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A treatment team administers ECT. The team consists of psychiatrists, nurses, and certified registered nurse anesthetists. ECT is administered in a special unit at Northern Light Acadia Hospital. This unit includes a waiting area, a treatment room, and a recovery room. ECT can be done either on an in-patient or out-patient basis.

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ECT is given under general anesthesia. Patients are asked not to eat or drink from midnight the night before ECT. Before the treatment an intravenous line is inserted for giving medications. During the procedure, the patient receives a short acting anesthetic agent which puts the patient to sleep for about 5-10 minutes.

Once the patient falls asleep, a muscle relaxing medication is given to the patient to stop the muscles from moving during the seizure. When the patient is completely asleep and the muscles are well relaxed, a small electrical current is applied to the electrodes on the head. This stimulates the brain and produces the seizure, which lasts for about 15 seconds to two minutes.

Throughout the procedure, vital signs, heart rhythm, and brain electrical activity are closely monitored and the patient receives oxygen through a mask. When the treatment is completed, the patient is taken to a recovery area for monitoring by trained staff. Usually within 30 to 60 minutes, the patient can leave the recovery area. 

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ECT is given two to three times a week, on Monday, Wednesday, and Friday, for a total of six to twelve treatments. Some patients may need more or fewer treatments. Once symptoms are resolved, ECT is usually discontinued.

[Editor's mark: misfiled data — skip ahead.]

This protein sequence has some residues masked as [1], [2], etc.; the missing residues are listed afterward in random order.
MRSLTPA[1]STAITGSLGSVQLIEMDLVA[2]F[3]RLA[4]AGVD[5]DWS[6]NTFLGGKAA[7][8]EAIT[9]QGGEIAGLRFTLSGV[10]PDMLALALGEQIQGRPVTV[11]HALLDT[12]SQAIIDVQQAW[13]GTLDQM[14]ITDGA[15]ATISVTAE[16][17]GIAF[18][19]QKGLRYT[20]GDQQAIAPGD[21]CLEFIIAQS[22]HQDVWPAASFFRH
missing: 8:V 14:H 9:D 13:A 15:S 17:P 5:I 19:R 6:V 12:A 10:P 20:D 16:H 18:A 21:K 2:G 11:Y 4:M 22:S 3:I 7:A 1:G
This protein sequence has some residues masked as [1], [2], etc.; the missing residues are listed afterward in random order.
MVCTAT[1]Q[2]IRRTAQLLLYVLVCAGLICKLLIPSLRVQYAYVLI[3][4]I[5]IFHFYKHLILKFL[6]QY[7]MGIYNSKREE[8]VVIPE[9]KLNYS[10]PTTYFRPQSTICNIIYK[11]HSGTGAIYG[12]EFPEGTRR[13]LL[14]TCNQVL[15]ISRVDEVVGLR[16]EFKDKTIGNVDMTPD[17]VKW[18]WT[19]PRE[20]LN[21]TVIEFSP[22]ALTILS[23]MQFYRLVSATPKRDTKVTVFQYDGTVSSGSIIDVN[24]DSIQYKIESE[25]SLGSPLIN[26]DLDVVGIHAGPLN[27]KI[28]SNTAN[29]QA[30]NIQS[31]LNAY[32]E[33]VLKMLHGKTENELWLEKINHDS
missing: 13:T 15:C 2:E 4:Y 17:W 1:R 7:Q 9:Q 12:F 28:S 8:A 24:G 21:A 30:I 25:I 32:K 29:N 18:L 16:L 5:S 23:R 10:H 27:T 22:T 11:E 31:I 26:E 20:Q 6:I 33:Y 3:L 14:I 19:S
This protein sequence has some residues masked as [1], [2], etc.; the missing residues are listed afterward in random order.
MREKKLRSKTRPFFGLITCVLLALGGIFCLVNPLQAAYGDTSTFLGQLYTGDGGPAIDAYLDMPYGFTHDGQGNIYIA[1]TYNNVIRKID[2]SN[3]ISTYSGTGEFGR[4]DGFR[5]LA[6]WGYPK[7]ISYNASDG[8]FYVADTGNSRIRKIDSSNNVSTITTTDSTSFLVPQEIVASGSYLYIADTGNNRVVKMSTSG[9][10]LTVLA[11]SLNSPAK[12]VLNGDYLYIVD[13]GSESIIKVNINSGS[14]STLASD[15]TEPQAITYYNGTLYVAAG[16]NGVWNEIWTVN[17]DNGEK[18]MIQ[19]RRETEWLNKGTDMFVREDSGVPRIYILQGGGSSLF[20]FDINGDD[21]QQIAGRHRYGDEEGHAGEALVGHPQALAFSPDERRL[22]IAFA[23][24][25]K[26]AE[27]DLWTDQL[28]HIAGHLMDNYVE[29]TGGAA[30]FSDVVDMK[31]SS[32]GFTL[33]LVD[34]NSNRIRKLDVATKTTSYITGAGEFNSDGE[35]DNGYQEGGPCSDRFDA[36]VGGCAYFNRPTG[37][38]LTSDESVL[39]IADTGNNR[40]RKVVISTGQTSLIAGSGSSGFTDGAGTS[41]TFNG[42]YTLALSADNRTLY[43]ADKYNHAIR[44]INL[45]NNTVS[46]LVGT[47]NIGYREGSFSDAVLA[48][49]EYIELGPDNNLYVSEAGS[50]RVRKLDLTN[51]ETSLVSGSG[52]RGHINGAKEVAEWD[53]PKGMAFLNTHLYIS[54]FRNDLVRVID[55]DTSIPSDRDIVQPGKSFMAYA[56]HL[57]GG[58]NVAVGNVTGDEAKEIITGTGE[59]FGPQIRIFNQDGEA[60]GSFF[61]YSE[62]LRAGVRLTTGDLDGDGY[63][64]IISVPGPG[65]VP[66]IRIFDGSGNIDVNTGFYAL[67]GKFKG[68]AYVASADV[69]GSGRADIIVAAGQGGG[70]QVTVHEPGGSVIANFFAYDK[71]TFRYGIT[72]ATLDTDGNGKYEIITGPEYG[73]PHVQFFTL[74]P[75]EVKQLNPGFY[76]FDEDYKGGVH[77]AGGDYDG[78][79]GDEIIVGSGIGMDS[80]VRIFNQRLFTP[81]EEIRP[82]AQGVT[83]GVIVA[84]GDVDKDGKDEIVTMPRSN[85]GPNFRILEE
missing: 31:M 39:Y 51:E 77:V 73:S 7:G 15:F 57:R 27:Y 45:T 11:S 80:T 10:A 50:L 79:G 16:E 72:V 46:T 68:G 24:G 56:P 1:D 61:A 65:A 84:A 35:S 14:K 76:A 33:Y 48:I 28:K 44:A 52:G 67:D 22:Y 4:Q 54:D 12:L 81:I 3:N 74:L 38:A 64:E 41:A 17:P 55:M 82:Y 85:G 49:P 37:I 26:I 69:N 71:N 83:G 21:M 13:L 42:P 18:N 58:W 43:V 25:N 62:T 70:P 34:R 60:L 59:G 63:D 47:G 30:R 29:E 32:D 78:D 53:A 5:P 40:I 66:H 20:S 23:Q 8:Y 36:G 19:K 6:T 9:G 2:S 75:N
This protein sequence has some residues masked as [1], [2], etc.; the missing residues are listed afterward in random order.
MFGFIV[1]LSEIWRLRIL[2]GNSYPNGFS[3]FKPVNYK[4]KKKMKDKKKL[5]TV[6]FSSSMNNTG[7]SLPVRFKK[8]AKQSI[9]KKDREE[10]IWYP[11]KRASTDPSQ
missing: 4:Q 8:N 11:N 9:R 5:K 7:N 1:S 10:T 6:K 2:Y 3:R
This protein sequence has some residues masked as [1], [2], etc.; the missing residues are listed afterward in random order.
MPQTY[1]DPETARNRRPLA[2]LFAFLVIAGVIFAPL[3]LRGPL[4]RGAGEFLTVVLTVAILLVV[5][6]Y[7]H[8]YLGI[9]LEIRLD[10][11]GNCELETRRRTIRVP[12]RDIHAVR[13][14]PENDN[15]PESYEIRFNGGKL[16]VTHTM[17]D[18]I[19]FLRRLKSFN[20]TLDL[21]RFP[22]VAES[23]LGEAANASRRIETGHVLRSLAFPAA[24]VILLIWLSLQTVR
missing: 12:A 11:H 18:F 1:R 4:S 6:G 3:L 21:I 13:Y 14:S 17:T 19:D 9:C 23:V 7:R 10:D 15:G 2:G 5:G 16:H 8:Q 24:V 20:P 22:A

Continuation/maintenance ECT is recommended for patients whose depression has not responded well to medications (treatment-resistant depression) or patients who are unable to tolerate antidepressants. It is usually given for a period of several months with each treatment separated in time by one or more weeks. Continuation/maintenance ECT is expected to prevent the return of the psychiatric condition.

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The most common side effects are headache, nausea, muscle aches, disorientation and confusion. The confusion typically clears within one hour. Patients may develop memory problems such as difficulty in learning and retaining new information and remembering events that have happened before and while receiving ECT.

Memory problems especially ability to learn and form new memories improve in the weeks and months following the last ECT treatment. In some people, the memory problems can be more severe and irreversible. Unilateral ECT, a type of electrode placement, has been shown to have less incidence of memory impairment.

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Informed consent for ECT is obtained in writing after an explanation of the procedure, its potential benefits, risks, and side effects, and a description of available alternative treatments. Patient can withdraw their consent at any time. Legal guardians can provide informed consent for patients unable to participate in the informed consent process.